By Doug Kennedy
When local people watch an NHL game on TV, I am sure they watch to see if the referee with number 33 on his jersey is on the ice that night.
I am sure that Kevin Pollock would rather be in Edmonton right now instead of sitting at home with a broken jaw. He is looking forward to eating some solid food in the next couple of weeks.
Referees are just as competitive as players, as they all would love to referee in a Stanley cup final. Seeing that Pollock refereed game five with the Toronto Maple Leafs playing the Columbus Blue Jackets, meant that he was one of the top rated officials going forward in the playoffs.
Pollock was at the Royal York for his time in the NHL bubble. He said they turned board rooms into gyms and there were 40 nurses testing all teams and officials for COVID-19 every day. Hotel X was the other hotel teams stayed in. BMO Field was a short walk or a shuttle ride every day you wanted to get outside.
The big plus about the shutdown of the season in March was the time he got to spend with his family.
Pollock played minor hockey in Kincardine and played junior for the Hanover Barons. In his last year of junior hockey, Hanover won the All-Ontario Championship. I was lucky enough to coach him for a couple of months in Hanover and it did not take me long to realize that he had a very high hockey IQ. Pollock also played at college for Georgian after junior and combined this with his refereeing.
After that, he moved to Guelph where he was required by the OHA and immediately began officiating at the Junior B level. From there he moved up to the Colonial League, East Coast League, American League and was in Ottawa at the Memorial Cup in 1999, where he refereed the final game. This showed the hockey world that he was the top young referee in Canada at the time.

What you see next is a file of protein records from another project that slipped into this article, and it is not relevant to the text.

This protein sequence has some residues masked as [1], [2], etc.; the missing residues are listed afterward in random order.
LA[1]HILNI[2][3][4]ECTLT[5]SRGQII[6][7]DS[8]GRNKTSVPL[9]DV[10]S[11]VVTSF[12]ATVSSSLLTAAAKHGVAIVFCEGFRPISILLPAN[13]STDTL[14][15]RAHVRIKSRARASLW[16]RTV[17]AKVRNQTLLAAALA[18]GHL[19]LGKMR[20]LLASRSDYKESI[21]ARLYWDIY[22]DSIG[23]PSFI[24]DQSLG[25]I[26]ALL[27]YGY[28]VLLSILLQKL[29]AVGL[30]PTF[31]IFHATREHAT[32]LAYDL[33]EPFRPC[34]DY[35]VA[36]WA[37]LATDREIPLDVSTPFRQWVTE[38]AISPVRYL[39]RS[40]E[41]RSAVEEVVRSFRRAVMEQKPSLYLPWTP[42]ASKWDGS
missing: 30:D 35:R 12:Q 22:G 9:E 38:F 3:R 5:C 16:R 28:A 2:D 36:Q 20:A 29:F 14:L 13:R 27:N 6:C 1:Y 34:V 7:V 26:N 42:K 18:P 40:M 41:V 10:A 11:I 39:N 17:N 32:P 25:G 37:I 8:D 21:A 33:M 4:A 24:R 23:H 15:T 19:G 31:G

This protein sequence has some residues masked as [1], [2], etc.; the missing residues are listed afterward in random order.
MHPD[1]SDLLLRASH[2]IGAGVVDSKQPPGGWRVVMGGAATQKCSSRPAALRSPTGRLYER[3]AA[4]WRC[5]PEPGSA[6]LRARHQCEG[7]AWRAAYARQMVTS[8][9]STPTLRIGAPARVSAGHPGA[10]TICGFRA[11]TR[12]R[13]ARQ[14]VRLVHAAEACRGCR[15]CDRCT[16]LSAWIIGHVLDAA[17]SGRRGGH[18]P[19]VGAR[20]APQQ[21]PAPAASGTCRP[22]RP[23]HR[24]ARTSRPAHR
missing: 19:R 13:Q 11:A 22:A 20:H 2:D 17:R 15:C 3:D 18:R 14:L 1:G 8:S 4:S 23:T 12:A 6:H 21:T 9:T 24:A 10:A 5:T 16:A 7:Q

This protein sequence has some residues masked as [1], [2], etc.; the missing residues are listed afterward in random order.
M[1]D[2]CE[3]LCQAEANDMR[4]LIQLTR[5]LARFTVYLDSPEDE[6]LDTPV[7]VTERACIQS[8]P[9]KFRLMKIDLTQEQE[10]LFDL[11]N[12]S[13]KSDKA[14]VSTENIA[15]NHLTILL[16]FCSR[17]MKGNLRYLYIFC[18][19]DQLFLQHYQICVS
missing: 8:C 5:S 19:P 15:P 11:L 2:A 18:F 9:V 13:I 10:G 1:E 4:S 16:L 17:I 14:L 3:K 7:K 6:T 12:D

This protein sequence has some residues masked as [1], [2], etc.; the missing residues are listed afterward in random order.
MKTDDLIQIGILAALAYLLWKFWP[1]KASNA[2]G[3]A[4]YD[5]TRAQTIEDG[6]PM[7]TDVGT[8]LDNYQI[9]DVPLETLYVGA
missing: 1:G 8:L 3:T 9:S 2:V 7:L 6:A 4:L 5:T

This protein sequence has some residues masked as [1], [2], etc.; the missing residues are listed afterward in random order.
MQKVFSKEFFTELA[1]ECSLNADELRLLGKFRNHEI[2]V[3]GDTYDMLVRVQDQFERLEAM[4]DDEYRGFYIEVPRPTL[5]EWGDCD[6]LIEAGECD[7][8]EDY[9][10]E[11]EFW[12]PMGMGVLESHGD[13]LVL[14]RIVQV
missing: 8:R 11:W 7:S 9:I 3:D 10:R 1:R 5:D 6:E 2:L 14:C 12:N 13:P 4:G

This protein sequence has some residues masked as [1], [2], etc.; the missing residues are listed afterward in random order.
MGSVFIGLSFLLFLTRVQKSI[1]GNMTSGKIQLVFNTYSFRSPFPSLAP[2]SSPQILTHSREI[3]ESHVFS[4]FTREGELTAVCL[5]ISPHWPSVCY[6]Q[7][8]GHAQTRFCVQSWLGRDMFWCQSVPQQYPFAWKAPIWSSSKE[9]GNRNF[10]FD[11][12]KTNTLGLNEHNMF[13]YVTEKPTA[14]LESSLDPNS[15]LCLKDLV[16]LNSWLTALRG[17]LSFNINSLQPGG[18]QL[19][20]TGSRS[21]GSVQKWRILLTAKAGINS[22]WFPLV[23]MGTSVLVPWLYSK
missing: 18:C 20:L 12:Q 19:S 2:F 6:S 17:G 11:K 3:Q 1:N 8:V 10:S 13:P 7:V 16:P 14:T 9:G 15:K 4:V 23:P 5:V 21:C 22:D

His father, Clarke, said he worked with many good officials who he learned from, and developed his own path forward. He was never intimidated and made decisions when needed,–discussing officiating techniques many times. Clarke says you get in more trouble for not calling infractions versus the ones you do call.
Steve McAllister says “Kevin has earned and deserved every moment of success he has had in his distinguished career as an official. Kevin has worked more that 2,000 regular season and playoff games in the NHL. You will also not meet a more humble, genuine person than Kevin.” Steve was in Sochi at the Winter Olympics in 2014 where Kevin was a referee.
Some other highlights of Pollocks career include refereeing the Stanley Cup final in 2015 and then again in 2016. He was officating game six when the Pittsburgh Penguins won the Stanley Cup..
The local junior C division is named after Pollock and his dad Clarke, who was a long time top official in the area for many years.
Both Clarke and Kevin are on the Kincardine Sports Wall of Fame.
He currently lives in Guelph with his wife Karie, his son Sam, 14, and his daughter Gabriella, 17.
The NHL plan was to start the officials training camp in mid-November with an NHL December 1 start, but it looks like that will be pushed back at this time.
Pollock has committed to the NHL that he will referee for four more years to make it 25 years in the NHL. After that, he says it will depend on how he feels going forward. The broken jaw he suffered this year in the playoffs was his first injury in all his years of refereeing.
A tip of the cap to number 33, who is such a great role model for local young officials to look up to. He is always available to help younger officials follow their dreams of getting to the NHL.